The popularity of bollards has dramatically increased during the past decade because of heightened fears about security. They are an easy, practical, and cost-effective way of erecting anti-ram perimeter defense without creating a visual sense of a fortified bunker. Bollards are widely used for traffic direction and control, as well as in purely decorative applications. However, security bollards can offer many characteristics beyond security. They can be used as purely aesthetic purposes, functioning as landscaping elements. Bollards can make visible boundaries of a property, or split areas within sites. They can control traffic and are often arranged to permit pedestrian access while preventing entry of vehicles.
Removable and retractable bollards can allow different degrees of access restriction for many different circumstances. They frequently inform us where we can and cannot drive, park, bike, or walk, protect us from crime, shield vehicles and property from accidents, and add aesthetic features to the building exteriors and surrounding areas. Bollards can incorporate other functions including lighting, surveillance cameras, bicycle parking or even seating. Decorative bollards are created in a selection of patterns to harmonize with a wide range of architectural styles. The prevalence of the very common type of security bollard, the concrete-filled steel pipe, has encouraged the manufacturing of decorative bollards created to fit as covers over standard steel pipe sizes, adding pleasing form for the required function.
What Is A Bollard?
A bollard is a short vertical post. Early bollards were for mooring large ships at dock, and they are still in use today. A normal marine bollard is produced in cast iron or steel and shaped somewhat just like a mushroom; the enlarged top was created to prevent mooring ropes from slipping off.
Today, the word bollard also describes a variety of structures applied to streets, around buildings, as well as in landscaping. In accordance with legend, the initial street bollards were actually cannons – sometimes reported to be captured enemy weapons – planted in the ground as boundary posts and town markers. Once the availability of former cannons was applied up, similarly shaped iron castings were designed to fulfill the same functions. Bollards have since become many varieties that are widely employed on roads, especially in urban areas, as well as outside supermarkets, restaurants, hotels, shops, government buildings and stadiums.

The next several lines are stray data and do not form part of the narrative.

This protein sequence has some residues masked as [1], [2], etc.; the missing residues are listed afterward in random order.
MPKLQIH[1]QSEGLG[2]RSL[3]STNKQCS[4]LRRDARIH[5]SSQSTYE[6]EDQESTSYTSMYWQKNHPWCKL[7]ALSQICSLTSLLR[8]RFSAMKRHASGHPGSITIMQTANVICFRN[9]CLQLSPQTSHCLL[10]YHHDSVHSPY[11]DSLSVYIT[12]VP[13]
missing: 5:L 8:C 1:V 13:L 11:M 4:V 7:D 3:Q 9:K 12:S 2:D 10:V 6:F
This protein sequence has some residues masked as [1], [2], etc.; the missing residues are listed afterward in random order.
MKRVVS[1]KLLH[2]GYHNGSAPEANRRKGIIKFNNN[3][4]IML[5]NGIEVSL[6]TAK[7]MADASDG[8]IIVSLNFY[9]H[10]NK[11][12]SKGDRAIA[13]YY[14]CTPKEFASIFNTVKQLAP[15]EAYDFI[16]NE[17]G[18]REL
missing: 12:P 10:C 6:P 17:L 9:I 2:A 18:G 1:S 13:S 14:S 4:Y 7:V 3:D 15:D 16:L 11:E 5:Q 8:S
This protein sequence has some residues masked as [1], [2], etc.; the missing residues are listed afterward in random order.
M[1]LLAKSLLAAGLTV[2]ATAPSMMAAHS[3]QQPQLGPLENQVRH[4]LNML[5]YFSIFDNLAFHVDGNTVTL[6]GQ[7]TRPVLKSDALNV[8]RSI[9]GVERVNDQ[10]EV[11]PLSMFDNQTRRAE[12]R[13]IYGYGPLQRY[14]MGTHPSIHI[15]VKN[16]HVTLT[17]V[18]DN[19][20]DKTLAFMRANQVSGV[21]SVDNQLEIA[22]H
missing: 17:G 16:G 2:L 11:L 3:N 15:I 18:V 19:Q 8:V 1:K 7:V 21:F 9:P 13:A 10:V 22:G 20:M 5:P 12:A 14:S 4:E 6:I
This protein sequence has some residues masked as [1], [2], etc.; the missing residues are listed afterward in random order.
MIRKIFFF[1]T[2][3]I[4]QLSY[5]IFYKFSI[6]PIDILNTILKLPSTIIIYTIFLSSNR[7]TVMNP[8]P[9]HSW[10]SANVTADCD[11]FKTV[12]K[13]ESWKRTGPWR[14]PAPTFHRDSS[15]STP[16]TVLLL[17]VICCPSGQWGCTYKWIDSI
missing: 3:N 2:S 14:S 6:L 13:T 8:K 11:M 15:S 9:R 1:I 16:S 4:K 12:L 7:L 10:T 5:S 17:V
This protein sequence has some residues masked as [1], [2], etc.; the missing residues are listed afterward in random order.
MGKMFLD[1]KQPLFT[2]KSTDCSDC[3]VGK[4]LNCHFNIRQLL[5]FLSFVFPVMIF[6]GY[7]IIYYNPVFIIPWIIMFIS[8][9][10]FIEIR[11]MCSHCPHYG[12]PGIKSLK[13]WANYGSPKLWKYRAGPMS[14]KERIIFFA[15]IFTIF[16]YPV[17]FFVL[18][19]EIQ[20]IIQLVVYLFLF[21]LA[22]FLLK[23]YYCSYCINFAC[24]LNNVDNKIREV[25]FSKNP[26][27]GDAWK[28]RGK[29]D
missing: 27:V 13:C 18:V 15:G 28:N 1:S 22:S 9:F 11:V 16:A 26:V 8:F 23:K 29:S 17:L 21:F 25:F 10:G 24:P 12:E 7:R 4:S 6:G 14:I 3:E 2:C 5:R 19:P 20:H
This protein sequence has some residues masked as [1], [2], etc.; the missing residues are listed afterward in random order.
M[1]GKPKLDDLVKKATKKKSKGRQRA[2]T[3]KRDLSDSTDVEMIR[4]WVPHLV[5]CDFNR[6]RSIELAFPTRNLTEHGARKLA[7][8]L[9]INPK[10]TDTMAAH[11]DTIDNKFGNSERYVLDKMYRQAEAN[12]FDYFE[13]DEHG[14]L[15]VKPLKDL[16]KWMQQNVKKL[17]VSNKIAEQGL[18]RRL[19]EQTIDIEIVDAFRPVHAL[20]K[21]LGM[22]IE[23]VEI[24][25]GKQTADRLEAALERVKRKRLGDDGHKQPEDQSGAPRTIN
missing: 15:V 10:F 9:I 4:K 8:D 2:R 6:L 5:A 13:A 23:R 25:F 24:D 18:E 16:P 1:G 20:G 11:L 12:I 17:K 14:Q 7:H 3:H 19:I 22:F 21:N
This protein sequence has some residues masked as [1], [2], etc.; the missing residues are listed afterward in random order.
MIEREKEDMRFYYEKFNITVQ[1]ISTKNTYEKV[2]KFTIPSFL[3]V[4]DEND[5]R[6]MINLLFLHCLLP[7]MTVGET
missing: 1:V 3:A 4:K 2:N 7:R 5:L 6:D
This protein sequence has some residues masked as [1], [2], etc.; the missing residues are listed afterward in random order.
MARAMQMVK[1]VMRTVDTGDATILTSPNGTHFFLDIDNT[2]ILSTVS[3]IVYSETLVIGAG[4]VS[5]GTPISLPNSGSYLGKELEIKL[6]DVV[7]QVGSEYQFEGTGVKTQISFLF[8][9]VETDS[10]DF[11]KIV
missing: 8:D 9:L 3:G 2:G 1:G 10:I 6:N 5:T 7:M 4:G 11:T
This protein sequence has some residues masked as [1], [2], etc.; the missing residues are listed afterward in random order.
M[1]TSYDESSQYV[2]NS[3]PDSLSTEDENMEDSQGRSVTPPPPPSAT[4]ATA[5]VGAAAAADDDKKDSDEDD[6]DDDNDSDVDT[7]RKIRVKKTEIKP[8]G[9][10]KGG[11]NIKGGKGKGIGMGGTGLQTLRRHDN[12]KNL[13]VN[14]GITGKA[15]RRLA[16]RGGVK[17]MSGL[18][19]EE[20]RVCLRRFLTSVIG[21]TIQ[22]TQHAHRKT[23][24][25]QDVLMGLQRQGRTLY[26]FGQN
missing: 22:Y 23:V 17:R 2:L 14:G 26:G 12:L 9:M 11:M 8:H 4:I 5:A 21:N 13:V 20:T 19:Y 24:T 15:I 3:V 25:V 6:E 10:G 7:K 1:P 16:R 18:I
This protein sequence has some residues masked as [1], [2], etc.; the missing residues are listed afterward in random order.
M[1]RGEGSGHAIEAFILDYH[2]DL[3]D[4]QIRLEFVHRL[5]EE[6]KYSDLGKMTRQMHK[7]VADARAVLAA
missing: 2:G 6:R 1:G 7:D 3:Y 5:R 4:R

The most common kind of bollard is fixed. The most basic is definitely an unaesthetic steel post, about 914 to 1219 mm (36 to 48 in.) above-grade. Specially manufactured bollards include not only simple posts, but in addition a multitude of decorative designs. Some feature square or rectangular cross-sections, but most are cylindrical, sometimes using a domed, angled, or flat cap. They are offered in a variety of metallic, painted, and durable powder coat finishes.
Removable bollards are used where the requirement to limit access or direct traffic changes occasionally. Both retractable and fold-down styles are employed where selective entry is frequently needed, and therefore are designed therefore the bollard can easily be collapsed to ground level and quickly re-erected. Both retractable units may be manually operated or automated with hydraulic movements. Movable bollards are large, heavy objects – frequently stone or concrete – that rely on their weight rather than structural anchoring to remain in place. They are made to be moved rarely, and then only with heavy machinery for instance a fork-lift.
Bollards generally fall under three types of applications:
Decorative Bollards – decorative bollards for architectural and/or landscaping highlights;
Traffic and Safety Bollards – bollards that offer asset and pedestrian safety, as well as traffic direction; and
Security Bollards and Post Covers – decorative, impact-resistant bollard enhancements
Some bollards are intended purely to become an ornament. As standalone architectural or landscaping features, they could border, divide, or define a place. They can be accents, sentries, or supporting players to larger, more dramatic architectural gesture.
Decorative bollards are manufactured to harmonize with both traditional and contemporary architectural styles. The latter lean toward visual simplicity – often straight-sided posts with several reveals nearby the top. Styles made to match various historic periods usually have more elaborate shapes and surface details. These include flutes, bands, scrolls and other ornamentation.The post-top is a distinctive feature; traditional bollard design often includes elaborate decorative finials, whereas contemporary versions frequently feature a simple rounded or slanted top to discourage passersby from leaving trash or utilizing them for impromptu seating. On the contrary, these are sometimes made flat and broad specifically to encourage seating. Common decorative bollard materials include iron, aluminum, stainless, and concrete.